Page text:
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We all have our own views about the personal items needed whilst away from home, but it is unquestionably beneficial to keep things as simple and as lightweight as possible. Those with experience are able to travel light and uncluttered because they know what they need. A good discipline is to note what you did not use when returning from a trip. Eventually it becomes clear what is essential and what can be left at home. Bags and cases should be tough, resilient and in reasonably sound condition. In some parts of the world suitcases may be thrown from an aircraft cargo door onto concrete twelve feet below. Strong webbing straps prevent cases bursting open. Each item of baggage should have two secure identification labels in case one is lost, and additional adhesive labels fixed inside. Before departure check the weight of all your bags against the airline's allowances. Excess baggage may be charged at 1% of the first class fare per excess kilogram.

Public domain image by Adam Ciesielski - freeimages.com

Photographic equipment for a trip also needs careful consideration and packing in the light of objectives and the type of images you hope to obtain. Take the items needed but don't try to include everything "just in case". A bag that is too heavy soon saps energy and enthusiasm. Checklists may seem rather formal, but are a very practical way to make sure essential items are not left at home. Pilots use them on every flight because familiarity leads to error, so why not travel photographers?

Valuable photographic gear is best carried as hand baggage. When travelling by air this means using a single bag of specified dimensions limited to something like 5 - 18 kilograms in weight (depending upon the airline and class of travel). Less valuable items, like tripods and reflectors go in checked bags. When hand baggage gets overweight, one camera may sometimes be worn around the neck (although this is becoming less acceptable even in remote parts of the world) and less valuable items like flashguns, lens hoods and filters transferred to checked bags. They are likely to survive if wrapped in clothes and placed at the centre of a hard case. Films should be carried as hand baggage in transparent polythene bags, or lead-lined x-ray bags, so they are easily inspected. Memory cards should be kept in hand baggage or even in pockets.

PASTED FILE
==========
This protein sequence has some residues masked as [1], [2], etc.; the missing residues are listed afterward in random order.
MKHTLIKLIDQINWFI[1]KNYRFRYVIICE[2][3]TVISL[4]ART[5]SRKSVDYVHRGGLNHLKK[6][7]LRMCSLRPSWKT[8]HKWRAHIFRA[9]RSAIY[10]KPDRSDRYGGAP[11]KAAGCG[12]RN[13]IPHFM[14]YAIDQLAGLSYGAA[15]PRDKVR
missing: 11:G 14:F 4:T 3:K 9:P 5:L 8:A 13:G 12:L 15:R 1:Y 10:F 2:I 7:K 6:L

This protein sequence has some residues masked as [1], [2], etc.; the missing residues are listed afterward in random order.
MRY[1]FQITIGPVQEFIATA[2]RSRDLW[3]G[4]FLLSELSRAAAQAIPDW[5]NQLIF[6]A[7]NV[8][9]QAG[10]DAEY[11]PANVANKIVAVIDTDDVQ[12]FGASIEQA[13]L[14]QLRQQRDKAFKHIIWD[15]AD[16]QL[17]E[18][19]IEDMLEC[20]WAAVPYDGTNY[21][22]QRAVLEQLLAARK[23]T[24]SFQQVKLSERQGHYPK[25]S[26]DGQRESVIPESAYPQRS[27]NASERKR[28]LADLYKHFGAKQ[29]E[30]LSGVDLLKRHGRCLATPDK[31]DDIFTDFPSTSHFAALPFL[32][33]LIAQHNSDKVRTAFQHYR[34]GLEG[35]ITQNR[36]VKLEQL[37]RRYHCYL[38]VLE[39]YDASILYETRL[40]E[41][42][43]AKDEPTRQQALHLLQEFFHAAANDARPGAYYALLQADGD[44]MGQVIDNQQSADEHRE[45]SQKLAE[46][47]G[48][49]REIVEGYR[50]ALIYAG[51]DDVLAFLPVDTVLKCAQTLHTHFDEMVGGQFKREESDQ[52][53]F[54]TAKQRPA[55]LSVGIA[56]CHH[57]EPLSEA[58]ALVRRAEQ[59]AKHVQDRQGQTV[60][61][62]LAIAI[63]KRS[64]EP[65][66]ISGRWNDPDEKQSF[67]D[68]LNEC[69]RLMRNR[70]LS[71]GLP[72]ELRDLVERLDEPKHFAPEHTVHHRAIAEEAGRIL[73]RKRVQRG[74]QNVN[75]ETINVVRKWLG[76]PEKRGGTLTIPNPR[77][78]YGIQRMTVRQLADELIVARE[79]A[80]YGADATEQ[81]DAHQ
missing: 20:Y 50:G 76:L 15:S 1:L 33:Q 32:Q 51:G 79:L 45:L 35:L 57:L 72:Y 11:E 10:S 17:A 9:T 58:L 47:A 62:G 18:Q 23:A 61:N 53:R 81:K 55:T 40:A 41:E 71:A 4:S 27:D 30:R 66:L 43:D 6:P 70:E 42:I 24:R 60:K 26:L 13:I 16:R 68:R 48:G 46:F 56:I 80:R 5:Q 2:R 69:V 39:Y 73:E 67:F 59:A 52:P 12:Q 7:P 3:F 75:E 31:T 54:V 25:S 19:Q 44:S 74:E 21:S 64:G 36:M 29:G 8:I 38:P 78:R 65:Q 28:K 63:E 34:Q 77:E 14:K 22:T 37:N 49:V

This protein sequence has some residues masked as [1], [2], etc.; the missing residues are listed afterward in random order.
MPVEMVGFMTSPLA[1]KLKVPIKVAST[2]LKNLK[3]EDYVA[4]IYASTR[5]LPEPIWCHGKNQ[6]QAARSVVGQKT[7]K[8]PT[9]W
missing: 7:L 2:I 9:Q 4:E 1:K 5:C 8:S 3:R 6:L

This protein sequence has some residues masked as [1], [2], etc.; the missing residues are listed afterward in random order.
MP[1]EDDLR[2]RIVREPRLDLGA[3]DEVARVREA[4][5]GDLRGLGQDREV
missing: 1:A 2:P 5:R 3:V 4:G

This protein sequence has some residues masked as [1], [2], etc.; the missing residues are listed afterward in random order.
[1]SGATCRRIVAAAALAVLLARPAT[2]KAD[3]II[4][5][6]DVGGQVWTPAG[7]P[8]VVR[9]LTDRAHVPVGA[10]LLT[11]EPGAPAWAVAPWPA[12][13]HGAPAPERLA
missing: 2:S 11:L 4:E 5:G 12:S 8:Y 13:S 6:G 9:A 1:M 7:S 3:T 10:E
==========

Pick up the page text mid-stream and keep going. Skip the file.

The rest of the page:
Numerous other items can be worth taking, but much depends on the destination. Universal bath plugs are invaluable in the thousands of hotels worldwide that don't seem to have them. A Swiss Army knife (in checked baggage), a Leatherman survival tool (in checked baggage), and plastic adhesive tape for minor repairs are all useful. A couple of lengths of cord and disposable plastic sacks for dust and water protection are also often find a use. Notebooks, pencils and a small digital voice recorder aid record keeping, and guidebooks, maps and a compass are useful for navigation. Other odds and ends may be added for particular destinations. Instruction manuals for sophisticated items of equipment can also be useful when problems arise.

Customs regulations in some countries specify a maximum amount of photographic equipment and film that can be imported, but this is rarely checked and the arrival of digital photography has in any case rendered such restrictions less relevant. If challenged be prepared to point out that you have no video equipment and, if possible, that you are carrying film for other people. It also helps to show a photographic society membership card and explain that you are a keen amateur photographer. Produce an itemized list of equipment with serial numbers, and offer to have this checked upon exit. The official suspicion may be that you are a journalist or intend selling expensive equipment in the country. The last line of defence is to say how stunningly beautiful the country is expected to be - flattery and courtesy never do any harm.

It is possible to have bags shrink-wrapped or covered in paper. This makes any interference obvious and hence reduces the risk of theft. In some areas of the world it may be worth using a padlock and a 5mm diameter tailor-made steel cable around checked hard bags. This makes them impossible to force open without inflicting significant damage, so dishonest baggage handlers tend to look elsewhere. However unusual measures such as these attract the attention of customs officials and you are more likely to be pulled aside for baggage inspection.


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